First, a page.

Earlier this year, revelations about the Department of Justice spying on the Associated Press were quickly followed by revelations that the NSA was collecting phone data on all Verizon, and then all American cell phone users. Edward Snowden's whistleblowing drew yet more attention to the issue, and domestic surveillance programs have remained a top issue in people's minds ever since.
While Americans focus on institutions like the CIA and NSA, though, programs are being implemented which would lead to a much more institutional way of tracking citizens. Obamacare is one of these, but Common Core Standards – the federal educational program – is the most eyebrow-raising.
Bill Gates was one of the leaders of Common Core, putting his personal money into its development, implementation and promotion, so it's unsurprising that much of this data mining will occur via Microsoft's Cloud system.
Even the Department of Education, though, admits that privacy is a concern, and that some of the data gathered may be "of a sensitive nature." The information collected will be more than sensitive; much of it will also be completely unrelated to education. Data collected will not only include grades, test scores, name, date of birth and social security number, it will also include parents' political affiliations, individual or familial mental or psychological problems, beliefs, religious practices and income.
In addition, all activities, as well as those deemed demeaning, self-incriminating or anti-social, will be stored in students' school records. In other words, not only will permanently stored data reflect criminal activities, it will also reflect bullying or anything perceived as abnormal. The mere fact that the White House notes the program can be used to "automatically demonstrate proof of competency in a work setting" means such data is intended to affect students' futures.
Perhaps even more alarming is the fact that data collection will also include critical appraisals of individuals with whom students have close family relationships. The Common Core program has been heavily scrutinized recently for the fact that its curriculum teaches young children to use emotionally charged language to manipulate others and teaches students how to become community organizers and experts of the U.N.'s agenda 21.
Combined with this form of data collection, it's easy to envision truly disturbing untruths and distortions making their way into the permanent record.
Like Common Core, states were bribed with grant money from the federal government to implement data mining, and 47 states have now implemented some form of data mining from the educational system. Only 9 have implemented the full Common Core data mining program. Though there are restrictions which make storing data difficult on the federal level, states can easily store the data and allow the federal government to access it at its own discretion.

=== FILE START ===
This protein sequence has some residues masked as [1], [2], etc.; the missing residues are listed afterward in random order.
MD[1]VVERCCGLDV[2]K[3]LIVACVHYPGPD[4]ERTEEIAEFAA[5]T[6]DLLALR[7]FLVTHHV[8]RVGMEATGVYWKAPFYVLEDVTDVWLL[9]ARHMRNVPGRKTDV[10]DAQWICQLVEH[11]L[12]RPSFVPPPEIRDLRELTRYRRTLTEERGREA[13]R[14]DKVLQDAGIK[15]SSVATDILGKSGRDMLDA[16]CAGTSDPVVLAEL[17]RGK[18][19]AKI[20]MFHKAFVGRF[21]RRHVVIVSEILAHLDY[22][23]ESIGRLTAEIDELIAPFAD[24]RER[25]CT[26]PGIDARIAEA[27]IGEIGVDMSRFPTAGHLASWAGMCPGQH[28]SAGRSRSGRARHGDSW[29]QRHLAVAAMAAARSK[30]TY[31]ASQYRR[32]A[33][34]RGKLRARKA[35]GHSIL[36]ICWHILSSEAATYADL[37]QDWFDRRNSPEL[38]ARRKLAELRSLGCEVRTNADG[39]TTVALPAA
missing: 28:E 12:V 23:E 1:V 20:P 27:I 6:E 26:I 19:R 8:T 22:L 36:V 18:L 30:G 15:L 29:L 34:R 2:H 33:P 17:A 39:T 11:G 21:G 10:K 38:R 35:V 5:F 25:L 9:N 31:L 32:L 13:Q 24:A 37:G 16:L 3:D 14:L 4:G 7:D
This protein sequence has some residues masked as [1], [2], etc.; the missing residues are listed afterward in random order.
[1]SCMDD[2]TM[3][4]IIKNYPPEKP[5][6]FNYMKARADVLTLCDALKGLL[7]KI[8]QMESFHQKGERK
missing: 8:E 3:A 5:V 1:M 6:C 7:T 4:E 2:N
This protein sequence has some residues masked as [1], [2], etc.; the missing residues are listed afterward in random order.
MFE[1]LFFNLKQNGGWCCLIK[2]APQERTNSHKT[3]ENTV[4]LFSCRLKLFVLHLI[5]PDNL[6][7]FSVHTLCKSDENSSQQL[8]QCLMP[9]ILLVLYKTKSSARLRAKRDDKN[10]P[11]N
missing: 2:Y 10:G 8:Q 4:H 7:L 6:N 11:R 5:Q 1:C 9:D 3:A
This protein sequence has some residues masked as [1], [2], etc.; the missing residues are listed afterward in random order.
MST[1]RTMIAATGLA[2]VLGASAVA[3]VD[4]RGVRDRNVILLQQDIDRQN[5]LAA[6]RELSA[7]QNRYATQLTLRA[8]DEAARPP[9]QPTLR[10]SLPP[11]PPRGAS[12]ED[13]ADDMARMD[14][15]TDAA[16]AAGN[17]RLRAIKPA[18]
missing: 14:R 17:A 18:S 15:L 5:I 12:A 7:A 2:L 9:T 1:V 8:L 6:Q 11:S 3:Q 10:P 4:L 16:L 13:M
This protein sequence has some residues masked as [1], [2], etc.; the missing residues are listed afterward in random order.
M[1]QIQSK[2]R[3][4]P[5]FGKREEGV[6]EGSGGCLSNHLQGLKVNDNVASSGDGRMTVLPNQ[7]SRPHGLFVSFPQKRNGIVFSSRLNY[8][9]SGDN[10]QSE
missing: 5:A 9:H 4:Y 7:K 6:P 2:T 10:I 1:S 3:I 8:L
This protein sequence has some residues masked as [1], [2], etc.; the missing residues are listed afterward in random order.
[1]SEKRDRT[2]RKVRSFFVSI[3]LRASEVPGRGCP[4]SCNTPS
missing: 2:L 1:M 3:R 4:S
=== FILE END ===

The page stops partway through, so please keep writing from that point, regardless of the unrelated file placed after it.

The government won't be the only organization with access to the information. School administrators have full control over student files, and they can choose who to share information with. Theoretically, the information could be sold, perhaps withholding identifying information. In addition, schools can share records with any "school official" without parental consent. The term "school official," however, includes private companies, which have contracts with the school.
NSA data mining is troubling because it could lead to intensely negative outcomes, because it opens up new avenues for control and because it is fundamentally wrong. Common Core data mining and tracking students with GPS devices is far, far scarier.
It gives the government the ability to completely control the futures of every student of public education, and that will soon extend to private and home schools. It provides a way to intimidate students – who already have a difficult time socially – into conforming to norms which are not only social, but also political and cultural.Don't forget to Like Freedom Outpost on Facebook, Google Plus, & Twitter. You can also get Freedom Outpost delivered to your Amazon Kindle device here.